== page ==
Jai Simha: For hardcore fans and masses
The first half is entertaining but an overdose of melodrama in the second half slackens the film's pace
Balakrishna is, without doubt, the darling of the masses. And if his film is slotted for Sankranti, it creates tremendous fanfare. Time and again, the 57-year-old actor has proved that the festive season works for him and his fans. This time too, his actioner Jai Simha directed by KS Ravikumar presents him in a role that suits him the best.
Director: KS Ravikumar
Cast: Balakrishna, Nayanthara, Harrippriya, Natasha Doshi
The film introduces Balakrishna as Narasimha, a man with a dubious past, who leads a nomadic life with his one-year-old son. He lands in Kumbakonam, earns a living as a driver to the village temple’s trustee -- played by Murali Mohan. During the course of his life there, Narasimha learns that his childhood sweetheart Gowri (Nayanthara), who hates him due to some reason lives there. Meanwhile, he gets framed for the murder of the town’s dreaded gangster Kaniyappan’s (Kalakeya Prabhakar) brother. Who is Narasimha and why is he on the run forms the essence of Jai Simha.
The first hour of Jai Simha is entertaining with Balakrishna in his elements -- the best part is the actor’s discourse about priests and slokas. The director handles this hour competently with some feel-good moments in a territory that seems quite familiar to us. He extracts a strong performance not only from Balakrishna, but also from the supporting cast including LB Sriram, Prabhakar and Murali Mohan. The story begins to unravel from the pre-interval episode and becomes quite predictable. Ten minutes through the second hour, an overdose of melodrama further slackens the film’s pace.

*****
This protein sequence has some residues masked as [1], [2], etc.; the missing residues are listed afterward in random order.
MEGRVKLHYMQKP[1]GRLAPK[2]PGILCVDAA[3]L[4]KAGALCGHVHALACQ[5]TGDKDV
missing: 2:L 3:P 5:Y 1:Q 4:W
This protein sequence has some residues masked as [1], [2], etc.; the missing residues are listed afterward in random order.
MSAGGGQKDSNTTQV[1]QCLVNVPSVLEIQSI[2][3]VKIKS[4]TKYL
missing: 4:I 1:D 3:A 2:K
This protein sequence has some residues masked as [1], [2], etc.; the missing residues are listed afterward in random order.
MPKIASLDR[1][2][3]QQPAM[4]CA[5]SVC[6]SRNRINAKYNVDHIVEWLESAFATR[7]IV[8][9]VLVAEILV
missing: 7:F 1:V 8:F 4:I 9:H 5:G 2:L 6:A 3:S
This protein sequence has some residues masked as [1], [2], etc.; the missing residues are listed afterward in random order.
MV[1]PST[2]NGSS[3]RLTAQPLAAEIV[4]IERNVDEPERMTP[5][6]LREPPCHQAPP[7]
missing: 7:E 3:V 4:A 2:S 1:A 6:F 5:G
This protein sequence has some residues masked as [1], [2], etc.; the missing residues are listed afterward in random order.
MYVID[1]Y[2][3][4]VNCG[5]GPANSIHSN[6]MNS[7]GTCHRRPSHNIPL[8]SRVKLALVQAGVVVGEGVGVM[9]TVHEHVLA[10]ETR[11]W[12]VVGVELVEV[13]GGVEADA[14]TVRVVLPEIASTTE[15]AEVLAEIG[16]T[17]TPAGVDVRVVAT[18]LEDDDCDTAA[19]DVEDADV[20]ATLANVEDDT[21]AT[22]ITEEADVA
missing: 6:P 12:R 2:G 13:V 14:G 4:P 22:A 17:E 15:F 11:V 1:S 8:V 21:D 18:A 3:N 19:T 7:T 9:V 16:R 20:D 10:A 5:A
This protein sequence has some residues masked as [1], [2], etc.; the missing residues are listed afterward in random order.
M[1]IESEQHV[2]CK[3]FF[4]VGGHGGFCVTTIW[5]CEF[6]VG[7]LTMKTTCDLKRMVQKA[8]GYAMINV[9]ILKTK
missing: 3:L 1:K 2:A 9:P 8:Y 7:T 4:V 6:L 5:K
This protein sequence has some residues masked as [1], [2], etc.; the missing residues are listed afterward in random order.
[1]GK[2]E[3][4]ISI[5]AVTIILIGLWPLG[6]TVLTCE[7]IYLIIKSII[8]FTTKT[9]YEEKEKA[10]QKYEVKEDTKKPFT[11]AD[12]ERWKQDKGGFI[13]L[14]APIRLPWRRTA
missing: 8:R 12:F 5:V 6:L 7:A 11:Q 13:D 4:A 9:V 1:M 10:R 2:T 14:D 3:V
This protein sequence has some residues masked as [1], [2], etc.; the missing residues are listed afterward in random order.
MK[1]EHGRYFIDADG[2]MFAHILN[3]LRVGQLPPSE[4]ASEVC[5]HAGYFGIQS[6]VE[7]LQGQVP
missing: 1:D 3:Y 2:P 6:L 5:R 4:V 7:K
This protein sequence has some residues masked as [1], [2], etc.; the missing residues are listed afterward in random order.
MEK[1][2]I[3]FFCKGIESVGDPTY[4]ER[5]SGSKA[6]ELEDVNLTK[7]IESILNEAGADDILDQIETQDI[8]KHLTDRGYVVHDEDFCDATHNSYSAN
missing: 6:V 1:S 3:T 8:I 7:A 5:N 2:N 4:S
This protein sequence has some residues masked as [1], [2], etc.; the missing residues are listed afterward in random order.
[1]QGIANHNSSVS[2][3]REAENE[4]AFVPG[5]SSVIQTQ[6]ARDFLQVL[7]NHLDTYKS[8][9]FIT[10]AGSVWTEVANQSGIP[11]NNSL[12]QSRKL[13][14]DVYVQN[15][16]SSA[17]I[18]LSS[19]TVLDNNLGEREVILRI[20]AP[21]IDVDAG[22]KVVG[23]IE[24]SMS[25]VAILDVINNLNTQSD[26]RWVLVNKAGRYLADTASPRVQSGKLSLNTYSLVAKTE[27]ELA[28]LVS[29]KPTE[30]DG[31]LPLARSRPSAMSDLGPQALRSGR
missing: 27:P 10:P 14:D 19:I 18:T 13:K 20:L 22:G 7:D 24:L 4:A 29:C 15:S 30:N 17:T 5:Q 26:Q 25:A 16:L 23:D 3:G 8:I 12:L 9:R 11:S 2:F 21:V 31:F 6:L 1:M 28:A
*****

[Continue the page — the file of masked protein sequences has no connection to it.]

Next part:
Unlike some of his recent outings like Lion and Paisa Vasool which shows him in overblown roles, Balakrishna gives a restrained performance in this film which is loaded with chilling action sequences, entertainment, and heart-wrenching emotions. He is effortlessly pleasing and infuses his portions with the right amount of vulnerability, composure and strength, delivering a performance that is nothing short of perfect. Ravikumar hasn't been able to muster up something fresh for the audience and the film appears like a throwback to several intense action dramas from the 90s. However, he reinvents the much-revered formula with contemporary treatment. Story-wise, there’s nothing much to talk about, but it definitely unleashes Balayya's charisma.
The film is enhanced by interesting twists, striking camerawork and exhilarating backstory. On the flip side, the mature love track between Narasimha and Gowri lacks novelty. Sample this, Narasimha is too scared to ask Gowri’s father (Prakash Raj) for her hand. Naturally, her father isn’t fond of Narasimha owing to his temperament. The comedy track appears forced and hardly brings any laughs.
Natasha Doshi scorches the screen with her oomph, while Nayanthara looks elegant and gives an effective performance. Hari Priya too finds a strong role.
Overall, KS Ravikumar knows the pulse of the audience and succeeds in his endeavours. He doesn’t deviate from his signature style of storytelling and has neatly packaged the emotions and comedy in a film that will inevitably be cheered by the front-benchers and enthusiastic fans this festive season.